Bowers: I was in graduate school, and I thought it would be fun to go and hear what they had to say. I was not into it for the content of it. I was simply doing someone a favor. In my own eyes I thought this would be a really neat experience. Not really paying that much attention (at first), I assumed it would be a bunch of college radicals.
I grew a goatee and had ratty jeans on and had a revolutionary t-shirt on (i.e. trying to fit in). And I stuck out like a sore thumb … I looked like an idiot. It wasn’t that element. It wasn’t college radicals. It was all adults for the most part, and older adults – 50, 60, 70 year olds.
That’s when the light went on, I was shocked … I did not expect the seriousness, the backroom meetings – they had all these different breakout sessions. Some of these I would go into. And the passion of these older men up there that were so discouraged by what had happened to the Soviet Union, and they’d say, “But we can still do this. We can still –” They would talk about this like a preacher would talk about the principles of the Bible or something. They believed this.
Just like Whittaker Chambers – who wrote the book Witness which is one of my favorite books … it made me realize there are some that have bought into the cause, maybe naively, not understanding the end result. They believe that this is going to bring about a one-world utopia where it’s going to benefit everybody. I was there and I was convinced that some people really do believe that. They’re not the evil people that know that the end result is just greedy lust for power and don’t care what happens to all the masses.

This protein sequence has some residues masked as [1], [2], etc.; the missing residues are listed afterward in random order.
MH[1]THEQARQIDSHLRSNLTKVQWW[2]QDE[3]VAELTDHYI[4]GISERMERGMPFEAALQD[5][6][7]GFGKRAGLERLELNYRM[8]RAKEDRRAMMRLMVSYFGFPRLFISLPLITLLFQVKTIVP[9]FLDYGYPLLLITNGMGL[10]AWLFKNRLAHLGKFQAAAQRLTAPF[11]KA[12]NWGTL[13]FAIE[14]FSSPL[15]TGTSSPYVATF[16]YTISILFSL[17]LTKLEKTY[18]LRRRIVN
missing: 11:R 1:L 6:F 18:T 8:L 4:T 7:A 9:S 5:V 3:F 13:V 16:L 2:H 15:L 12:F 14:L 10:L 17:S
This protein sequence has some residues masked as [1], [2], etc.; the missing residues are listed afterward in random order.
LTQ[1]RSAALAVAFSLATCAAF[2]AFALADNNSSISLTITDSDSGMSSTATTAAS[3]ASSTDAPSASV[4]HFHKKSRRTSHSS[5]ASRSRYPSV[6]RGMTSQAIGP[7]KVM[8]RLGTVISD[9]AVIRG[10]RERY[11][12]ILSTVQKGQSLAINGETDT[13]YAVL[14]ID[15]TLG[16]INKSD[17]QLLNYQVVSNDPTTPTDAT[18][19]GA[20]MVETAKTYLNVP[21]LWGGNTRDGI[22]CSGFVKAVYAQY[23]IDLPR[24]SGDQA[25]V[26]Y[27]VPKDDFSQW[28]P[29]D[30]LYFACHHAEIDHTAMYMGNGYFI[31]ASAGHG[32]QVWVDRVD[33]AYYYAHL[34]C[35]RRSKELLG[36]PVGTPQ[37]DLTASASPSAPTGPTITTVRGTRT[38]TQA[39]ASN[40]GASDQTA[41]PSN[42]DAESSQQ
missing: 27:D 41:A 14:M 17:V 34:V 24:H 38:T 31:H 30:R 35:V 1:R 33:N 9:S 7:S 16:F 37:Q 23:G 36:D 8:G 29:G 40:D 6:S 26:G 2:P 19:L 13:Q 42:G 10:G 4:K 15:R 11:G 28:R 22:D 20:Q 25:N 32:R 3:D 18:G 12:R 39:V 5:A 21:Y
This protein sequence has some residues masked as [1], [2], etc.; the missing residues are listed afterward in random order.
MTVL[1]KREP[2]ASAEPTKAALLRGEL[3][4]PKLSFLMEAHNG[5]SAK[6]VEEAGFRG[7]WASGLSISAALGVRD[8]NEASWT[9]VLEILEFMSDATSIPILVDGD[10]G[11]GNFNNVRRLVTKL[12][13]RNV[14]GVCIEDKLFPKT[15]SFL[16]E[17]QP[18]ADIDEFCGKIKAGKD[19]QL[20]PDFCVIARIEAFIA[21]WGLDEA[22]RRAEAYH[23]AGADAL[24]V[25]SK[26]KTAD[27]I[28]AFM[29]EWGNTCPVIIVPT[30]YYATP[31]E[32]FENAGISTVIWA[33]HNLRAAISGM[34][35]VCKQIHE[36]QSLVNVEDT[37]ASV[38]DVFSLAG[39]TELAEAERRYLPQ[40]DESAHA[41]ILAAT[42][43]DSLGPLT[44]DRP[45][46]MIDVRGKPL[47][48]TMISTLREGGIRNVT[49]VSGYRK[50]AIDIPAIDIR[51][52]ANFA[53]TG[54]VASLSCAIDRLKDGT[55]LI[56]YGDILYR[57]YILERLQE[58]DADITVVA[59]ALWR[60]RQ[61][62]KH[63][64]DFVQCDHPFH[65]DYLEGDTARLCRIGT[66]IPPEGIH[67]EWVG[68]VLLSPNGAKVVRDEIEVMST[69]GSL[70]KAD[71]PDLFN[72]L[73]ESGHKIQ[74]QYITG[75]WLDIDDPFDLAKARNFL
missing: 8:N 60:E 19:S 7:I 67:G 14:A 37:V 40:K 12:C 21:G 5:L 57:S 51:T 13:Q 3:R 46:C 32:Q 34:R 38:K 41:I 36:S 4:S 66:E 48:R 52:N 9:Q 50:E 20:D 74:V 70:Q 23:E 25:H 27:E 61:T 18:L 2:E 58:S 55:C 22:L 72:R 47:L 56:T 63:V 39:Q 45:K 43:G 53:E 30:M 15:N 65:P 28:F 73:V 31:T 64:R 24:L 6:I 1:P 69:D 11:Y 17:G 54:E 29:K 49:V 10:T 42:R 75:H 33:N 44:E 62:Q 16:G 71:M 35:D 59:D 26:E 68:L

I can still picture this one old man. I don’t even know who he was, but he was talking (to the group). He said he had been a member since the 1930’s. He’d been a member of the Communist Party since he was a young man. He was probably in his late 70’s, and his whole life had been focused on the communist movement. It kind of shook me up when I saw how serious and how committed he was and passionate about those principles.
NRB: You talk about a connection – obviously, Karl Marx first germinated the philosophy which we’ve come to know as communism. But you talk about the connection between him and Darwin and Nietzsche – the theory of evolution and the idea that there is no God, that God is dead – these two ideas, as you state in the film, are kind of a necessary precursor to embracing Marxism. You spoke of that older man who spoke with such passion and reminded you of a preacher. There’s definitely a spiritual component to this thing isn’t there?